Tayrona National Park

We were back in Santa Marta and ready to tick off another one of Colombia’s must-do things. The Tayrona National Park was about a two hour bus ride from Santa Marta and super cheap, thanks to the local buses. Tayrona National Park not only has an immense natural importance on the region, but also it is a cultural treasure as it was once inhabited but the famous Tayrona tribe. Their culture is still present today with their direct descendants, the Koguis tribe still living and maintaining many of the original traditions.

We reached the park entrance and paid our entry fee (note – bring a student card if you have one, chops off 45% of the price!) and took a colectivo to the start of the hiking trail. We planned to stay in Arrecifes for the first night, mainly because it was the first stop on the trail! We hiked for about an hour through the Tayrona jungle, dodging long hanging branches and spotting monkeys. After being in busy Santa Marta it was nice to be back to nature, with hardly anyone in sight. Reaching the campsite dripping in sweat, we paid for our hammocks and dropped our bags off before heading to find some water to cool off in.

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However the beach at Arrecifes isn’t suitable for swimming due to its dangerous currents. Judging the currents and our swimming abilities, we decided to ignore the sign and paddle in the huge swell. This didn’t last long though as a security guard swiftly came over to tell us off. At least we got to cool down a little!

Food was next on the agenda so we headed off down the trail in search of comida. There were a couple more campsites and small restaurants as we walked along the trail. The park had a very ‘Lost’ feel about it, I was expecting to see a crashed plane and a tribe of people to come running out at any second! We gushed over the beautiful scenery and the amazing light of the setting sun before stumbling across a life-saver of a lady who sold the most delicious bread in the world! Freshly baked, still warm pan was just what we needed for an entree for dinner. We sampled the ham and cheese, the guava jam and cheese and the chocolate bread before telling the lady we would be back first thing in the morning to have it again for breakfast.

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After views in Tayrona National Park

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Beautiful sunsets

We found some dinner at a small restaurant at the next camp to ours. Full from the bread, we just had a small dinner before attempting to brave the walk home in the jungle alone. We were all set to go until some fellow travellers told us how they had just seen the alligators by the beach. Slightly freaking out, we ruled out walking back by the beach and decided to go via the way we came. However the topic of snakes popped up and suddenly we were too scared and stranded to walk back alone! Luckily a couple of locals were heading the same way we were so they guided us back through the jungle and we made it back to our hammocks snake-free. Sleep came easy that night, which was surprising because it was the first time I’d slept overnight in a hammock. But the clean hammock and solid mosquito net made for the perfect slumber, especially with the sound of the ocean lulling us to sleep.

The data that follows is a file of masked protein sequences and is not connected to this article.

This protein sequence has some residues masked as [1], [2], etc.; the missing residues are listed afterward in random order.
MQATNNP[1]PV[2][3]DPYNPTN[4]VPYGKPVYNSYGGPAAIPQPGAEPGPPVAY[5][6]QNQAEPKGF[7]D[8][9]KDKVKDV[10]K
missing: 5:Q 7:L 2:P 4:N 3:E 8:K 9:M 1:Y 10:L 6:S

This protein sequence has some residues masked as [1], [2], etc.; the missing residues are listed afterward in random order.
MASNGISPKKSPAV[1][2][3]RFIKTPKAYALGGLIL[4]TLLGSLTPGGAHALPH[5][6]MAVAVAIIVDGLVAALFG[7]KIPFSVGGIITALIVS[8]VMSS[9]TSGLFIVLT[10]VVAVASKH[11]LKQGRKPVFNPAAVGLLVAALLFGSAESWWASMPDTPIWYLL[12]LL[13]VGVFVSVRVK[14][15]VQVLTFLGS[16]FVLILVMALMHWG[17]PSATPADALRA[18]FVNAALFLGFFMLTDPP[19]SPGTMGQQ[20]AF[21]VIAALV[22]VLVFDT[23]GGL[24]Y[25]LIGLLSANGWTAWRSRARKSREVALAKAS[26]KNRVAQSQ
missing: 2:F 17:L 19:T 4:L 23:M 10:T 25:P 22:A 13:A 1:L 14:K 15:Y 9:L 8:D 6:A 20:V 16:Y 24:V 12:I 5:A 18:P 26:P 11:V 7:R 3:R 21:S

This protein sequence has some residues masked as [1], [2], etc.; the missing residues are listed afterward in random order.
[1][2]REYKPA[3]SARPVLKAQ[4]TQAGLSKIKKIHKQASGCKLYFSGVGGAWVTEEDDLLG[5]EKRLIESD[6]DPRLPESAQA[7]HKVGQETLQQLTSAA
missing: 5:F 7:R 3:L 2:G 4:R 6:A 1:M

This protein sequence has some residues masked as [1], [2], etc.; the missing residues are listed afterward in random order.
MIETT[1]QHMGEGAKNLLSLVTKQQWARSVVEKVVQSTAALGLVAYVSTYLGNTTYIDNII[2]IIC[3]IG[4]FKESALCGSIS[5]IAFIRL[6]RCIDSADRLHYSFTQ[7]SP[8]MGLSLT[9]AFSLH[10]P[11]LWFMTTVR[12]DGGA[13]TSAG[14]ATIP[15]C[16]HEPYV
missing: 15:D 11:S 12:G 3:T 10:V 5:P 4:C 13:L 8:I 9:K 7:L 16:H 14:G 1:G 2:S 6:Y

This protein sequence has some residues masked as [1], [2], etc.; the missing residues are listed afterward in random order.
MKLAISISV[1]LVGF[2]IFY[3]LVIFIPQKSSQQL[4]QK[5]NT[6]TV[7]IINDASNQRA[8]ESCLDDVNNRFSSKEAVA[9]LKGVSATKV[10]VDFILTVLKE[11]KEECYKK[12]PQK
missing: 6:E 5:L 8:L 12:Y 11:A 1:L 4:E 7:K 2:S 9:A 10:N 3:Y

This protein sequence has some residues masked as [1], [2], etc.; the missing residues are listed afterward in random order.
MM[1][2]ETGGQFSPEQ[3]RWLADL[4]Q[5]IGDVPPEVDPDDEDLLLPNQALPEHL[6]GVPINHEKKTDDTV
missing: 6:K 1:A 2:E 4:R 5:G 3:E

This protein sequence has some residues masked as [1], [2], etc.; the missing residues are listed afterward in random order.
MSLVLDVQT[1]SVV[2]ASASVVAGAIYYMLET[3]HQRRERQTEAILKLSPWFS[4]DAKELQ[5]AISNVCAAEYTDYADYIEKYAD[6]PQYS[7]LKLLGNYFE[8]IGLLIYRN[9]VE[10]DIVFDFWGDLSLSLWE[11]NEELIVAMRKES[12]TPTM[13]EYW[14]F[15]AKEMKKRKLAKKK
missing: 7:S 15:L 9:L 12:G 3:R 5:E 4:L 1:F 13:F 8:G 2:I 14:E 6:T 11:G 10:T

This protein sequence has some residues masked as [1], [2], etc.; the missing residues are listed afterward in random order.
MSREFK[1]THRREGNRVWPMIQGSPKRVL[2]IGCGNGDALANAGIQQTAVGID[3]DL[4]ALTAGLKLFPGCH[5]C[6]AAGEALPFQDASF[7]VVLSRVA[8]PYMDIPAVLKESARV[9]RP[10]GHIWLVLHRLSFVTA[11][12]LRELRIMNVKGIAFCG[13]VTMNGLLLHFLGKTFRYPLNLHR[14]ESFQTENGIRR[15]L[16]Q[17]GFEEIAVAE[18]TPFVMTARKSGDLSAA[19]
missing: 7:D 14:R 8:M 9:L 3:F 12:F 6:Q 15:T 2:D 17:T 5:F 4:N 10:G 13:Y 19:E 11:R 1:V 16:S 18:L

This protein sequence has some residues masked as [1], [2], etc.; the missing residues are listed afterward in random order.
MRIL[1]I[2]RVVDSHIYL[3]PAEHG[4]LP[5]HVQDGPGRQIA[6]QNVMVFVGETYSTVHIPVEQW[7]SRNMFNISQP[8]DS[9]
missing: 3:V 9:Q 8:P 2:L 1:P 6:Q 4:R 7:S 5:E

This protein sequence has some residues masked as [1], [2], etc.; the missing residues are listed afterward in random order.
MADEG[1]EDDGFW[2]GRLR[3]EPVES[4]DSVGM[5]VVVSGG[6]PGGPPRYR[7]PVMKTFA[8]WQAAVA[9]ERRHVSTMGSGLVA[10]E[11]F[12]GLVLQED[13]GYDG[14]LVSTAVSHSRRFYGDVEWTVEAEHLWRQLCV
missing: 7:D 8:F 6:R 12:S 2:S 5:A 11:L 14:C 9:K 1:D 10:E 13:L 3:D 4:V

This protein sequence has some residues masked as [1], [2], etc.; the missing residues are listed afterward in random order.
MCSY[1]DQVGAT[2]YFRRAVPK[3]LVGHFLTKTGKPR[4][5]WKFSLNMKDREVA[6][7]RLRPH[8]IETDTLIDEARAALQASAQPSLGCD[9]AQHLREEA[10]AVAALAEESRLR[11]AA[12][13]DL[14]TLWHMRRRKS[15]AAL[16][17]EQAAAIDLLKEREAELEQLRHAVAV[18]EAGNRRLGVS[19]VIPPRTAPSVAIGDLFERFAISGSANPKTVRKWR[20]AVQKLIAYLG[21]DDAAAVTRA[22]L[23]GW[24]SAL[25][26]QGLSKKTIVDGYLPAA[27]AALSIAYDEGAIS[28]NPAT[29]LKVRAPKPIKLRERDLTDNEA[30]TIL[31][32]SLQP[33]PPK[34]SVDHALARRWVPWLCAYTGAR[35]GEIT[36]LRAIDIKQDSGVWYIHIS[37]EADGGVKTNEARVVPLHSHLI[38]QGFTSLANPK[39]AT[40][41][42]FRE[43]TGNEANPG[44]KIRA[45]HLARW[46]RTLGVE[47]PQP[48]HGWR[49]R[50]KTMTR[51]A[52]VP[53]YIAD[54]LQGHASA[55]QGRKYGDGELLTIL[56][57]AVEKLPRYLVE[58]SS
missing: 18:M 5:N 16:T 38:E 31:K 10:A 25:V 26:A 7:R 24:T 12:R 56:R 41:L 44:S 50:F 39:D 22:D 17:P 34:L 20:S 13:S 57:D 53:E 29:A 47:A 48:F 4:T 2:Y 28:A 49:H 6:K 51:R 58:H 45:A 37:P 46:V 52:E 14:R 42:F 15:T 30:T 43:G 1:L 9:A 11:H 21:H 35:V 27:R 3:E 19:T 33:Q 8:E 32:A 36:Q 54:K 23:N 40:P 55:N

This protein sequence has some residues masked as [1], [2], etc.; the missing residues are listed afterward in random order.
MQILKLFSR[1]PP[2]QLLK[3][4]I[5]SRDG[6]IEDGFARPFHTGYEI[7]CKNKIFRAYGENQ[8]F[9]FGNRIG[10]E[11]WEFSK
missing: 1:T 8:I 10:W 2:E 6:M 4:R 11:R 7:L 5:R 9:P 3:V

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Our ‘hostel’ for the first night

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The following day we packed our bags up and hiked towards El Cabo San Juan. Despite it still being early, the sun was beating down on us hard. We dodged some monkeys and made a pit stop at La Piscina (‘the pool’ for those non-Spanish speakers) for a quick dip and to admire the amazing view. Finally the white sand, turquoise blue water dream I had been envisioning was starting to come to life.

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Horses for when you couldn’t hike anymore
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La Piscina – the ‘swimming pool’

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We walked onto El Cabo San Juan, which took about half an hour and jumped straight into the blue water. This place was way busier than where we had been previously, mainly because it was the most advertised area. We spent our day sun baking, swimming and generally enjoying life. L and I braved swimming out to a huge rock with some boys we met and managed to scar ourselves climbing up the rocks to jump into the ocean. Luckily there were no sharks nearby to smell the blood!

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Cabo San Juan

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We dined on garlic prawns and rice for dinner and played cards until it was an acceptable time for bed. This sun-baking business was tiring! Unfortunately I didn’t sleep so well in the hammocks here, they just weren’t as comfy as the night before.

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Fresh garlic prawns! Muy bueno!

After a fitful night of tossing and turning I was happy to get up and start the day. We had freshly cooked ‘caprese pan‘, which was warm bread filled with cheese, tomato and pesto sauce, washed down with a fresh maracuya juice. It wasn’t quite as sunny as yesterday but we still managed to get in some solid sun baking time. We considered staying another night but the thought of sleeping in those hammocks again put us off and we decided to head back to civilisation that day.

In the late afternoon we had a final meal at the only restaurant on Cabo San Juan and caught the boat back to Taganga and returned to our hostel in Santa Marta for a proper shower and a bed! Tomorrow we planned to go to Minca, the tiny village in the mountains about 40 minutes away from Santa Marta. I couldn’t wait!

J. x

 

 

 

 

 

 

 

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